Many restaurants stay open well into the night, but one Michigan eatery closed its doors early due to abusive patrons. Larah Moore, the general manager of East Park Tavern in Charlevoix, called it a night when a server broke down in tears. Customers, including tourists, had been unruly that night, and the employee couldn’t take any more abuse.
“She was crying. And I just kind of took my kitchen manager to the side, and we both decided we had enough,” Larah Moore told TODAY in an interview.
Even though it was the restaurant’s busiest week of the year, Moore put her employees first and protected them from abusive customers. Nearly 100,000 tourists (whom Michigan natives call “fudgies”) from around the globe arrived in town for the annual Venetian Festival. The eight-day-long celebration includes food, games, rides, fireworks, a parade, and other festivities. Usually, it’s an exciting, happy time for customers and employees at the tavern.
“Everybody in town is there to celebrate and have a good time, and it usually rubs off on your restaurant staff or, you know, just about any other business in town. We all try to keep good spirits up. It’s a fun time for everybody, or at least it’s supposed to be,” Moore said.
Locals and “fudgies” rave about the East Park Tavern, describing it as a “down-to-earth neighborhood haunt.” It’s a popular spot to grab delicious food and drinks during the festival. As a twelve-year veteran in the food industry, Moore knows that tourists can get pretty rowdy. However, she had never before encountered so many abusive, rude people at the eatery.
After talking with the staff, she decided to close shop at 9 PM on a Saturday evening, one hour earlier than usual. She hung a sign on the host stand explaining why they stopped serving patrons.
Manager Closes Restaurant to Save Staff From Abusive Patrons
It read:” Due to mistreatment of our servers, our kitchen is closed.” She also shared a photo of the sign on Facebook and wrote a detailed post about the closure.
“I’ve worked in downtown Charlevoix most of my adult life during Venetian. It’s usually great, busy, but fun and worthwhile,” wrote Moore. “I’m so incredibly disappointed and embarrassed by the Fudgies we have this year. My staff took a BEATING all week. Last night was our last straw. Too many rude comments, too many arrogant individuals acting like they can throw money at us to get their way. Too many cocky jerks.”
“No one gets to treat my staff like trash,” she continued. “They are the absolute shining stars in my life, and I love and appreciate the hell out of the few of them that I am lucky enough to have. If you push your servers, watch them start to push back. We are here to ensure great food, drinks, and quality of your time spent with us. We are not here to be abused, we will not tolerate that anymore.”
However, Moore said that not all the patrons were abusive toward staff. Many of the customers acted friendly and treated the servers with respect. She decided to share a note that one of the kind patrons left for their waitress.
“Thank you so much for being such a phenomenal waitress, even though you had so many other tables. Have a blessed night. We really appreciate all you do!” the message for one of the servers read.
The post went viral a few days after the incident, amassing over 9,000 shares and 6,000 likes. Many Facebook users said they supported her decision to close the restaurant early. Several locals even agreed that the Venetian crowd seemed more disorderly than usual.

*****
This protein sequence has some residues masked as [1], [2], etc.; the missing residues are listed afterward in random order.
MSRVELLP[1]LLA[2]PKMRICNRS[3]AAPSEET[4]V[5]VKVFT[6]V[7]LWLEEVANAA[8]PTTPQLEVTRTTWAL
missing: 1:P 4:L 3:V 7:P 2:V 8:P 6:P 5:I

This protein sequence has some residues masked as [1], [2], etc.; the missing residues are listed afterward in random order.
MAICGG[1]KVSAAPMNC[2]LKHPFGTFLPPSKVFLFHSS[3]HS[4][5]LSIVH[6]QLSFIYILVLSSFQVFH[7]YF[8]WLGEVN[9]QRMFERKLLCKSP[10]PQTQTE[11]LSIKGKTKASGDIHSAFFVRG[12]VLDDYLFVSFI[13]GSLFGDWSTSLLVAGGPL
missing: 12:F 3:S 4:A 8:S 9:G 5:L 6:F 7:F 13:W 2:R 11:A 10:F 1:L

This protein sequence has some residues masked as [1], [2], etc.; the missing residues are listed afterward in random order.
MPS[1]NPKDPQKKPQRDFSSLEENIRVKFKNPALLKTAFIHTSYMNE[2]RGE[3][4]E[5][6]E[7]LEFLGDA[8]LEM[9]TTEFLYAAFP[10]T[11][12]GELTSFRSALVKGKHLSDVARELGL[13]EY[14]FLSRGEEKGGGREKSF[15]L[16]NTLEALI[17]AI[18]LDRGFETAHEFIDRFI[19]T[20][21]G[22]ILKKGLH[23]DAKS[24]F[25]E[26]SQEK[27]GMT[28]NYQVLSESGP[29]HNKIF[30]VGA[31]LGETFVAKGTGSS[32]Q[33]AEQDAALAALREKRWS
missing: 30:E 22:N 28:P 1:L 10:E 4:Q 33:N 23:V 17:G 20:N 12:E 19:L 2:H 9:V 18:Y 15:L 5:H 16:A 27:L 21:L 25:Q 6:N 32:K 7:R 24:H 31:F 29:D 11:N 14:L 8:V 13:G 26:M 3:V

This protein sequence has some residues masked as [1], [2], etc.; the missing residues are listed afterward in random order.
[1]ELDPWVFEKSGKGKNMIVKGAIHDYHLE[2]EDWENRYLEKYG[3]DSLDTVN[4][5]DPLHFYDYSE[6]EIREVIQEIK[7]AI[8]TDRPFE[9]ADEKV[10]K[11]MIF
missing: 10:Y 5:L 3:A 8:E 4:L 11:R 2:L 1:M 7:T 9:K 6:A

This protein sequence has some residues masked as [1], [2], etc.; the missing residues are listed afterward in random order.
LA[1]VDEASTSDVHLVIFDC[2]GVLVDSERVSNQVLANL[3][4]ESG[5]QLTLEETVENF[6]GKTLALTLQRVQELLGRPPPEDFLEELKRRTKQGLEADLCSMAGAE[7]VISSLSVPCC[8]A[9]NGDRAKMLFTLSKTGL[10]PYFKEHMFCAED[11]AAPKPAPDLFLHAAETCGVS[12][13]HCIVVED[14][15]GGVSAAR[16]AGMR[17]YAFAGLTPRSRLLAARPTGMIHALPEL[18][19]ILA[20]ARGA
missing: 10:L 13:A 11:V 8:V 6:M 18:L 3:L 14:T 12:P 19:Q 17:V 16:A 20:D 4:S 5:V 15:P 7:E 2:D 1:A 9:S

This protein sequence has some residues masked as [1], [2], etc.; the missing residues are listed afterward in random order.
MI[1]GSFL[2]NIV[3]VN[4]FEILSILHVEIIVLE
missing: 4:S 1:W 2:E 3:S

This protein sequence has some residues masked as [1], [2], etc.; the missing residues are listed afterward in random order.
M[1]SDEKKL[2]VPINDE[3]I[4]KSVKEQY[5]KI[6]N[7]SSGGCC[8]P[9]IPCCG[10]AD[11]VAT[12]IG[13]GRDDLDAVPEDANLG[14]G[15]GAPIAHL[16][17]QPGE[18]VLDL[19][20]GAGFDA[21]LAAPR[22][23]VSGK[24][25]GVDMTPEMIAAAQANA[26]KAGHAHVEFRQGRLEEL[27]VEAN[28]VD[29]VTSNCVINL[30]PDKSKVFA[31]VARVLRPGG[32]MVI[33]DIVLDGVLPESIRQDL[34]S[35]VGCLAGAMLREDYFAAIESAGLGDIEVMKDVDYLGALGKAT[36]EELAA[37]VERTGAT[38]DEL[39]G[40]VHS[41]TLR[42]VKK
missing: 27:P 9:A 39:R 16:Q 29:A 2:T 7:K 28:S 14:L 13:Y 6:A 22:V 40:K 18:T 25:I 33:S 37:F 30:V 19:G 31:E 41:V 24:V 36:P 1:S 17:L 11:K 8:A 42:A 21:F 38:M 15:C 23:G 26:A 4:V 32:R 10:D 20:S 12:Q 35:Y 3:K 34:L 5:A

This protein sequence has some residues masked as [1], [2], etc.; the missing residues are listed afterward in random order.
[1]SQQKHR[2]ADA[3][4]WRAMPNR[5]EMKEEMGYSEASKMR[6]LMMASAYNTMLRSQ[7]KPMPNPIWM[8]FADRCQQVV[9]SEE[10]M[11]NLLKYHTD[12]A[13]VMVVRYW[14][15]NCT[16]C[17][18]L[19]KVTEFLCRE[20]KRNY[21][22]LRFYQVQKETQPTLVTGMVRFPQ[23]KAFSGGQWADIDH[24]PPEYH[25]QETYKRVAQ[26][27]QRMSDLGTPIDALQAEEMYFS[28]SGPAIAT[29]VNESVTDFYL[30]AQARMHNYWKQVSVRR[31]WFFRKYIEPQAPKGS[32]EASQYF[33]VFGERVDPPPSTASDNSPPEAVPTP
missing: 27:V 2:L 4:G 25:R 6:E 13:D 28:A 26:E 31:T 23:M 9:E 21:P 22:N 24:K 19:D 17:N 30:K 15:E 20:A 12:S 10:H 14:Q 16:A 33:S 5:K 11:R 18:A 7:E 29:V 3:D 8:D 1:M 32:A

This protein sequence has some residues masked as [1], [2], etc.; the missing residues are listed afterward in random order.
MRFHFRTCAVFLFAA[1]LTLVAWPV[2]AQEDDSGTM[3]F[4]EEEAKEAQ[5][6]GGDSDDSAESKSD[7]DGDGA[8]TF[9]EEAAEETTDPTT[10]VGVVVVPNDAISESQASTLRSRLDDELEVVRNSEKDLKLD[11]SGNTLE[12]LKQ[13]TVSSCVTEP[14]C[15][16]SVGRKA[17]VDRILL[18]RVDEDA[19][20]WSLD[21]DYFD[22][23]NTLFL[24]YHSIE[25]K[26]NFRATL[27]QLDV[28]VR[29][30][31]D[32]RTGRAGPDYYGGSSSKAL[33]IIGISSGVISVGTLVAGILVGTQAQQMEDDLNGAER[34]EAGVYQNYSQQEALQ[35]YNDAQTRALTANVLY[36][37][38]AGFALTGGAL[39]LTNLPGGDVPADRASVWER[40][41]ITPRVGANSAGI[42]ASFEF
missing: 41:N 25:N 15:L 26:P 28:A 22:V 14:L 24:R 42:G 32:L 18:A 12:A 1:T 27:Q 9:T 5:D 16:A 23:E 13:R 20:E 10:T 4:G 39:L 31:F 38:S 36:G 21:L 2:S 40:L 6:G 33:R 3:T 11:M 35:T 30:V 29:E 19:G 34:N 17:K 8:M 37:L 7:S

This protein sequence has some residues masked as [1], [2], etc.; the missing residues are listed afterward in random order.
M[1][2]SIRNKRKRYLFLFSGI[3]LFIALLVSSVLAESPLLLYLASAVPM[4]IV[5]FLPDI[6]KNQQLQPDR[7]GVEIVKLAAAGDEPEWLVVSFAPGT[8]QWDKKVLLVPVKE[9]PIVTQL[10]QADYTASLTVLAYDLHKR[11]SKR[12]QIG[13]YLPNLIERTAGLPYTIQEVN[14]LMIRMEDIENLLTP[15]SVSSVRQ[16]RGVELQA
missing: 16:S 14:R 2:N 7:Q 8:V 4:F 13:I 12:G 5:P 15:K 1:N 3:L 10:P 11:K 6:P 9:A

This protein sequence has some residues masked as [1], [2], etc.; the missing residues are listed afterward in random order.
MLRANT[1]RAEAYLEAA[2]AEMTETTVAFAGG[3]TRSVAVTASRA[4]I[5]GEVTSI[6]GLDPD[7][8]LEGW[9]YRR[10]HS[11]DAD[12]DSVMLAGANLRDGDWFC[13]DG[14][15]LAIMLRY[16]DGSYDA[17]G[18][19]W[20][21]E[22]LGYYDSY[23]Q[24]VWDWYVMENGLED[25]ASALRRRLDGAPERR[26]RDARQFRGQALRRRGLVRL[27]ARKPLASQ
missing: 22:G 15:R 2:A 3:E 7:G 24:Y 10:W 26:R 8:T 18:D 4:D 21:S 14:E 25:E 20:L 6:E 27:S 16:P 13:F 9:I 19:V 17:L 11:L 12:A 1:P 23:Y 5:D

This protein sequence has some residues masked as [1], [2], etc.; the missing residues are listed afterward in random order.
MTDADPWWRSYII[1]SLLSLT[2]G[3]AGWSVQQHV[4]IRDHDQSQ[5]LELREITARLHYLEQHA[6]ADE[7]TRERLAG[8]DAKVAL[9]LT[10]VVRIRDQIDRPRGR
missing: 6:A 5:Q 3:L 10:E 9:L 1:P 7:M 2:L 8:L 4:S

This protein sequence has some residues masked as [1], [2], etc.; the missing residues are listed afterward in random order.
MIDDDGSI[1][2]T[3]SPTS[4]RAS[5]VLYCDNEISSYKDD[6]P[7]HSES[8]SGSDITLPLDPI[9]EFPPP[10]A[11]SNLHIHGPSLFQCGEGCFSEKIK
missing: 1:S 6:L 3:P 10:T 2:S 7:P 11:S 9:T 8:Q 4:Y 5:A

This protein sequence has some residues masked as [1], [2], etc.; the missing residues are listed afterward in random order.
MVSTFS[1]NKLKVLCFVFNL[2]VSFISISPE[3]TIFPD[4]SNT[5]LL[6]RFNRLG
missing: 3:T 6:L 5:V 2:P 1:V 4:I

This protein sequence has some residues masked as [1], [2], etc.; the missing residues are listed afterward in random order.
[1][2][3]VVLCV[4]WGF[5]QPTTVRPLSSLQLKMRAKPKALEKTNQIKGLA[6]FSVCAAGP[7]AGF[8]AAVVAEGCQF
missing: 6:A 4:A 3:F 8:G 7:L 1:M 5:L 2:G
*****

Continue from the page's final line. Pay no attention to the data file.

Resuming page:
Moore Hopes the Incident Reminds People of the Golden Rule
“We have had a really difficult tourist season here too. People have just been a whole different breed this year! It’s insane,” one person said about the abusive patrons.
“I’m angry/sad for you and your coworkers, embarrassed for Charlevoix, and completely enraged that grown adults think they can act like children with daddy’s money throw fits and get what they want. You’ve put up with so much already I can’t imagine how truly awful it was to make this decision!!” another user wrote.
But not everyone sympathized with the staff at East Park Tavern. Some commenters called Moore and her staff lazy for closing up early. Of course, Moore vehemently disagreed, saying they gave 100% that night as they always do.
She told TODAY that many factors contributed to her refusing service to abusive customers. Patrons had been discourteous all week, and when one of them made a server cry, it was the last straw.
“People need to realize how much the service industry folks give up to be there to perform that job,” said Moore, reminding patrons that servers are human too. “To do it every day with a smile on their face, even when they feel like nobody cares and nobody appreciates them… Somebody cares about that person that’s waiting on you just as much as you care about the people you have at your house. And I don’t feel like you would go to your mom’s house and treat her like trash when she serves you a meal,” she added.
Moore hopes that if the public learns any lesson from the incident, it’s to treat everyone with basic decency.
“The ‘professional’ choice probably would have been to simply have a sign that said: ‘Our kitchen is closed for the evening,'” Moore told TODAY. “But I felt like people needed to be aware of what was happening. People needed to be aware of their actions and how they impact others.”
Final Thoughts on a Michigan Restaurant Manager Protecting Staff from Unruly Tourists
The East Park Tavern in Michigan sees a huge uptick in business thanks to the yearly Venetian Festival. It’s normally a memorable time of year as the celebration puts staff and patrons in good spirits. However, customers seemed more unruly and abusive toward servers this year. Their behavior prompted the restaurant’s general manager to close early one Saturday evening. She hopes the unfortunate scenario will remind the public to treat service workers kindly.